That last sentence was not meant to be an insult.  I just realize that sometimes children troll forums (masquerading as adults) and write inflammatory posts...in such situations, trying to reason with them or expose them to a divergent/intelligent viewpoint is futile.  I'm assuming you're not one of those people is all I'm saying. 



6


FINALLY, someone else is on board with me.

What's that LDS v. Non-LDS tuition bull they pull? And then they do the thing where they compare their LDS tuition to out of state and private tuition at far better schools like Harvard, UCLA, USC, and so on in their promotional materials to show what a great value they are.

Seriously, @#!* BYU.
[/quote]


Ninja, actually I'm not with you AT ALL.  (Sorry about that.)  I was using thinly-guised sarcasm to make a point and to expose an imbalance/inconsistency in your judgment (that applies to anyone else that may have shared your thinking).  I am curious (slightly) to know if you think Columbia's Barnard College shouldn't exist...or Wellesley for that matter. 

But no, I don't agree with you at all. 

7
Affirmative Action / QUESTION FOR AMERICANS ON AFFIRMATIVE ACTION
« on: October 22, 2008, 08:36:51 AM »
I have the feeling I'm going to really regret posting this question.  PLEASE prove me wrong. 

I've lived in Europe and in the US for most of my life, so I don't know if I feel any special sense of "ownership" to issues here.  I usually feel like an outsider looking in with a very different perspective (definitely not an "American perspective").  As a result, the idea of "affirmative action" here and the debate over it really strikes me as simultaneously interesting and confusing. 

I've noticed that people usually argue the concept of affirmative action but only within the confines of "race".  For example, I scrolled through a few of the threads here, and I've noticed pretty much every single one I viewed was someone arguing their point on the basis of "race" (it feels strange to use that word here because Americans are overwhelmingly multi-ethnic/race, but I use that term to make a point).  No one seemed to be up in arms about it benefiting women.  "White" women in particular are the main beneficiaries of US affirmative action policies (look it up if you need guidance or clarification on this...I'm assuming you already know this).  In law schools, women are now making up the vast majority forcing universities to rethink their AA policies.  (Again, you can look that up as well...I don't really want to hold hands here.  I just want to get to the point.)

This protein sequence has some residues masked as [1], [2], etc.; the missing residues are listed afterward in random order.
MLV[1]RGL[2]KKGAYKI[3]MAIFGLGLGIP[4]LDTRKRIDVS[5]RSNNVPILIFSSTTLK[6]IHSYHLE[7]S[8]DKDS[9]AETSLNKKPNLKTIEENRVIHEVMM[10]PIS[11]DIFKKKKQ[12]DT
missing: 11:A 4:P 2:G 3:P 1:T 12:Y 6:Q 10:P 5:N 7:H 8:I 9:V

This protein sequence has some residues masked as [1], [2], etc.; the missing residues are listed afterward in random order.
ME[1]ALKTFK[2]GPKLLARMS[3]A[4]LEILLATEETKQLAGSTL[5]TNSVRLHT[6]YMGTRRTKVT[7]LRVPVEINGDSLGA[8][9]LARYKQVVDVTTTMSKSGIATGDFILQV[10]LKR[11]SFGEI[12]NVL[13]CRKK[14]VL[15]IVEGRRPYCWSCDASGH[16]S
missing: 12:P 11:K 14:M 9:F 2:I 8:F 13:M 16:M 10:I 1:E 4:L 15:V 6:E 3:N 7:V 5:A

Anyway, it's strange to me that people do not hold the same contempt toward that group (which would include yours truly).  It seems that the widely held assumption is that if I'm a woman and I'm "White" and I was accepted to a university or law school...then it must have been based on my merit and not on the affirmative action policies that are there to benefit me (since I am a woman and therefore benefit from affirmative action).  On the other hand, if someone is "Black" and accepted to a university or law school, then the assumption is that they were admitted via AA policies...at the very least, many people seem to think they were NOT accepted because someone Black was.  On the other hand, they do not believe they were NOT accepted because a woman was.  I hope I'm making myself clear here.